Christie Burke's Infinite Booklist

The Butterfly Clues October 18, 2012

Filed under: fiction,mystery,YA — Christie @ 12:47 pm
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Ellison, Kate. The Butterfly Clues. 978-1606842638.

This book’s summary intrigued me: a 17-year-old with OCD and a dead brother gets wrapped up in the murder of a young stripper in a bad part of town. Fast-paced mysteries featuring high-school protagonists are pretty thin on the ground, so I thought I’d take a look. (I also thought it’d be important to preview, given the stripper content. The school where I work has a pretty conservative clientele.)  Well.

Kate Ellison brings the reader right into (Pene)Lo(pe) Marin’s experience; I was drawn into the tics and compulsive behaviors right away, and it’s clear that Lo’s home life is not helping her address her mental health issues. While the story is a touch implausible (near-miss murder; incredibly dangerous stalker type and misinterpreted clues all along the way; on-again, off-again, sweet/weird romance; perfectly neat and orderly ending), I do think that mysteries ask us to suspend disbelief more than some other genres do.  With that in mind, I’d recommend this book to readers who like mysteries and thrillers. It isn’t typical shoot-em-up stuff, but it moves fast and slows down regularly to allow the reader (and Lo) to take a breath.

What I think The Butterfly Clues does really well is open a window into the world of a person with OCD. Some of Lo’s behaviors (arranging and rearranging her collections, for example, and a fixation with multiples of three) seem harmless; others (like a particular sequence that Lo needs to complete before entering a room) are obviously in her way. Other reviewers have said that the continuous repetition of that sequence and others was bothersome and interrupted the flow of their reading. I thought that including them continuously, repetitiously, annoyingly throughout the book played up the fact that they interrupt the flow of Lo’s entire life. While it may be unrealistic to think that a 17-year-old girl (other than Nancy Drew) would pursue a murder investigation, this girl has to follow through to the end, by any means possible. We wouldn’t get there if Lo didn’t have OCD.

Overall, The Butterfly Clues was a decent read. Not perfect, and not earth-shattering literature, but definitely the kind of first novel that will make me look for more from Kate Ellison.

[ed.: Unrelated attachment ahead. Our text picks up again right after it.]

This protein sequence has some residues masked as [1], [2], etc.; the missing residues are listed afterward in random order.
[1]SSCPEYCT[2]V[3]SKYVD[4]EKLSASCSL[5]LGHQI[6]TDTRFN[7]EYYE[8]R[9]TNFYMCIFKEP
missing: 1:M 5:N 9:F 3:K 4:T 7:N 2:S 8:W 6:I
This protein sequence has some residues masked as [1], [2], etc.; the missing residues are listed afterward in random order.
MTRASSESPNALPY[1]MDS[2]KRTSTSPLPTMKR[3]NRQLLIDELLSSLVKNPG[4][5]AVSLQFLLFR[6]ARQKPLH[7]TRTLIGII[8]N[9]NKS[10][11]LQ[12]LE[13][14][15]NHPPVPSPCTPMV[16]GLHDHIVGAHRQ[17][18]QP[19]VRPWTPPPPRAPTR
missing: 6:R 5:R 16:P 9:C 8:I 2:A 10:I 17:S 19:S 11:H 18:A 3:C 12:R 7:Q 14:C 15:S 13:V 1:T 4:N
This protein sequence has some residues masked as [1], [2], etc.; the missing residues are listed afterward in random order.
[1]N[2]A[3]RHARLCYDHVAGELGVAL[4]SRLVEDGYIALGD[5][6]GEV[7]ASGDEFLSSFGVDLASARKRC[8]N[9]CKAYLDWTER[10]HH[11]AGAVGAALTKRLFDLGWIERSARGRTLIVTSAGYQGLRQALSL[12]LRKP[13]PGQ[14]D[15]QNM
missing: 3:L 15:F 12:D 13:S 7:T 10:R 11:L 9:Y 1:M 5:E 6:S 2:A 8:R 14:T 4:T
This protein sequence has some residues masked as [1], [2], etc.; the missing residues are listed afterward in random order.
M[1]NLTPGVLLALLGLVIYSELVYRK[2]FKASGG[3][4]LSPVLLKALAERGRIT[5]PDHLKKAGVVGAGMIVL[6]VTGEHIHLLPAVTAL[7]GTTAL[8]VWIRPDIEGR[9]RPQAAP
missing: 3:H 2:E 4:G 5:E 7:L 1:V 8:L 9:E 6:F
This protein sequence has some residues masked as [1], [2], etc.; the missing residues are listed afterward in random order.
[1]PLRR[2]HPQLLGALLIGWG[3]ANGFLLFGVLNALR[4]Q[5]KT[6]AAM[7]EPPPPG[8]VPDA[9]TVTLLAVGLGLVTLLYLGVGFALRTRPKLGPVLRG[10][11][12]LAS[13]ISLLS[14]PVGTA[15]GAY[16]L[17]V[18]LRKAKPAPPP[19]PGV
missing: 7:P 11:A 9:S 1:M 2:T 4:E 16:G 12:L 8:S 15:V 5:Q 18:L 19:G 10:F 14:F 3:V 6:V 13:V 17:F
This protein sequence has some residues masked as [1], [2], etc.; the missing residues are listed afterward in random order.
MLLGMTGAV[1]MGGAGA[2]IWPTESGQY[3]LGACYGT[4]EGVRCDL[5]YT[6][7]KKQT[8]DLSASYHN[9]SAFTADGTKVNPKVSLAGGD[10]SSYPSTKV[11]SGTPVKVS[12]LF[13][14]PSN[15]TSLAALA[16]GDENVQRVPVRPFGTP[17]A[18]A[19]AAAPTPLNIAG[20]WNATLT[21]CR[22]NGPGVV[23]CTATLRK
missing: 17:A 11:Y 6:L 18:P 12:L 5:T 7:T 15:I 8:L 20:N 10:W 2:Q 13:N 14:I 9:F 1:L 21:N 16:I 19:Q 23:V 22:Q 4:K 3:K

I Will Save You September 12, 2012

Filed under: fiction,guys,realistic fiction,YA — Christie @ 7:20 pm
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The jacket blurb for this book is a little mysterious: Kidd is running from everything and runs into a girl, Olivia, who’s different from him in every way (except maybe the important ways that might mean something). Devon is both Kidd’s best friend and his worst enemy, carrying around a death wish and a lot of spite. Kidd doesn’t even know how Devon found him, but now Devon’s staying until Kidd learns a lesson or two. It doesn’t give you a lot to go on, but it does build suspense before you turn a single page.

The plot twist at the beginning of I Will Save You (yes, the beginning) opens the door for the rest of the story to be told as flashbacks, flashforwards, and dreamy-yet-revealing interludes. Ordinarily this would drive me a little crazy, but de la Peña does it skillfully and reveals a little at a time… bringing us through daredevil stunts, particularly sweet Kidd/Olivia moments, and terrible understanding at just the right pace. And then… guess what? Another plot twist at the end, so perfect and fascinating that I had to read the book twice.

This book moves quickly enough that it’d be a good choice for a reluctant reader. It’s a good “guy book,” especially for guys who may feel like no one really gets them. Readers who enjoy suspense and psychology will like I Will Save You, as will those who just appreciate a good, realistic narrative.


Railsea September 10, 2012

Filed under: adventure,fiction,guys,steampunk,YA — Christie @ 2:58 pm
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Though it was a little bit of a slow start for me, once I got into Railsea I This is a steampunk novel full of adventure, action, and suspense.